The federal government has reworked guidelines for overtime compensation payments across public higher learning institutions. Faculty members holding the title of associate professor and above are entitled to a maximum of 250 Br for each credit hour. One credit hour matches 15 hours of instruction.

The majority of public universities do not pay their faculty members overtime compensation. The few that offer the payments do it without a formal pay structure.

“There’s a need to implement a uniform pay structure across all universities,” said Samuel Kifle (PhD), a state minister for Education.

The move is part of a strategy implemented by Ministry of Education officials to improve the quality of teaching in higher learning institutions. Last week, senior officials of the Ministry issued a directive compelling university students to sit for exit examinations before completing their undergraduate studies.

Salaries and benefits for faculty members at public universities have long been a topic of debate. Although faculty members are crucial in higher education, their salaries remain a source of misgiving to the staff. Most faculty members are required to commit 60pc of their time to teach while devoting the remaining to research and community services. However, the influx of students has stretched the time allotted to instruction.

The number of fresh students enrolled at public universities doubled in the past eight years, reaching 120,000 last year. The swelling student body is partly the result of a rapid expansion in the number of public universities. Forty-two public universities enrol over 350,000 students. However, the academic staff-to-student ratio is a little over 70 to one. The National Center for Educational Statistics reports an average of 18 students for a faculty member in the United States.

Experts argue that expanding tertiary education without retaining academic staff with adequate professional qualifications and experience brings little to enrich students.

Andualem Zewde, a former dean of Addis Abeba's Tegbaried vocational college, emphasises the relationship between pay and performance.

“The salary scale and compensation packages in higher education don’t consider much of its core element, which is teaching,” he said.

There is a dire shortage of qualified and experienced academic staff in Ethiopia, particularly those with postgraduate degrees.

Matiwos Ensermu (PhD), vice president of administration at Addis Ababa University (AAU), sees the introduction of uniform overtime compensation as a good start considering the financial resources available.

“Pays are now better than the past,” he told Fortune.

The Addis Abeba University (AAU) operates with a 2.8 billion Br budget in the coming academic year. Two-thirds of the budget has been earmarked for recurrent expenditures, such as payroll. The University enrols close to 48,000 students, retaining 3,110 academic staff. It has a faculty-to-student ratio of 15. Haromaya University, enrolling nearly 30,000 students, trails one point lower. It operates with a 1.7 billion Br budget, 76pc accounting for the recurrent budget.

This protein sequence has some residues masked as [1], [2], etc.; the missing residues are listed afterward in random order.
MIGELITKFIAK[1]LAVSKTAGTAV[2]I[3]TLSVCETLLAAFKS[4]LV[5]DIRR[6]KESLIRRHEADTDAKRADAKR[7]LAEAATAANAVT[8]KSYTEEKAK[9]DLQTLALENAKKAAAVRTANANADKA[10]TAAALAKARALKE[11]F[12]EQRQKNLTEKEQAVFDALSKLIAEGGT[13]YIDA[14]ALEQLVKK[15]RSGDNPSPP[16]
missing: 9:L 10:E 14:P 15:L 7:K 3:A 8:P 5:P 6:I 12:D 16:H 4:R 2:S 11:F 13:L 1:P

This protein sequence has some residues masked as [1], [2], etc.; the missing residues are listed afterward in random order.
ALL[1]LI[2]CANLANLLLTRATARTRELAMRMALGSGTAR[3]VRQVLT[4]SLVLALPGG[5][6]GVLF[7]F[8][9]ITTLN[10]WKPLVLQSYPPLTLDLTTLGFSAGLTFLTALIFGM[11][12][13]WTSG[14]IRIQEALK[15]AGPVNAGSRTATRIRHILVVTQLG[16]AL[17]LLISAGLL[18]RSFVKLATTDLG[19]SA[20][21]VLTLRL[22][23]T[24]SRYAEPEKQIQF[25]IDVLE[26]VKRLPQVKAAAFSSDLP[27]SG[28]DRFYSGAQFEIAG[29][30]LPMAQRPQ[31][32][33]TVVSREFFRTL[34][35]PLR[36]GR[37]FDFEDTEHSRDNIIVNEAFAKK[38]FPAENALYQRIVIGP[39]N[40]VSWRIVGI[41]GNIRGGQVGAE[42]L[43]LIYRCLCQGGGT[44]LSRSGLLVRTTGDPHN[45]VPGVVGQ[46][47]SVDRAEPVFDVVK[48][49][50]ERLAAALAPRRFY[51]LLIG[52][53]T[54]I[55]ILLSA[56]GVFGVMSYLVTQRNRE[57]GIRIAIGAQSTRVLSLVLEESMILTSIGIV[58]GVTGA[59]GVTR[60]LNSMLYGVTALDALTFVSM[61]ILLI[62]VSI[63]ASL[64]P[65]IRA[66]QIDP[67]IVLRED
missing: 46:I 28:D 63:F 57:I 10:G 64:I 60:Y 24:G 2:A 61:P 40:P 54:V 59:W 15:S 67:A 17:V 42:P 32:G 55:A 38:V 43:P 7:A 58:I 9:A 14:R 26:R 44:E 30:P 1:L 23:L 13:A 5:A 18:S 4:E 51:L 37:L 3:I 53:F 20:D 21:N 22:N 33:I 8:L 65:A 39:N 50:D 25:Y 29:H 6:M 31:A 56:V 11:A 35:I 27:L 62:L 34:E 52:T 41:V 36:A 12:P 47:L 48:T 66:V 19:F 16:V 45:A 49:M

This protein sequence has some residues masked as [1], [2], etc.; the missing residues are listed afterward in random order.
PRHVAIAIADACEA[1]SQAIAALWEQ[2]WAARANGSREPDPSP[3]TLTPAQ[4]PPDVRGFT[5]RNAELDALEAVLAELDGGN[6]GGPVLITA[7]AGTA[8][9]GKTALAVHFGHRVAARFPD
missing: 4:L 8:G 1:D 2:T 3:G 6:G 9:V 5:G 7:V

Ketema Bekele (PhD), director for enterprise development at Haromaya University, argues that the pay rise is inconsequential compared to the task.

“Teaching as a profession is given little emphasis,” he said.

Ethiopian faculty members are among the least paid in the world. The highest monthly salary for an experienced academic does not exceed 17,000 Br. Academic careers are dependent on the research conducted.

“But academicians have less time to conduct research due to the heavy teaching workload,” said Tirussew Teferra (Prof.), an education expert.

This causes an alarming exodus of qualified academic staff from public universities.

With a gross monthly salary of 15,000 Br, Ketema commits 28.5 credit hours each semester to teaching and administrative activities. Haromaya University is among the few higher institutions that paid overtime compensation before the latest decree from education officials came. Ketema says that academicians cannot cover the essential needs, leading professors and qualified lecturers to leave.

“Unless the higher education system improves its pay system and attracts qualified academicians, the quality of education cannot be improved,” he said.

Experts agree.

Tirussew observes a lack of a clear policy guideline addressing pay administration.

“There are members of academic staff who are not entitled to housing allowance while others benefit from it,” he said.

Samuel, the state minister, says faculty can only gain adequate compensation when higher learning institutions begin generating revenues.

PUBLISHED ON Aug 06,2022 [ VOL 23 , NO 1162]

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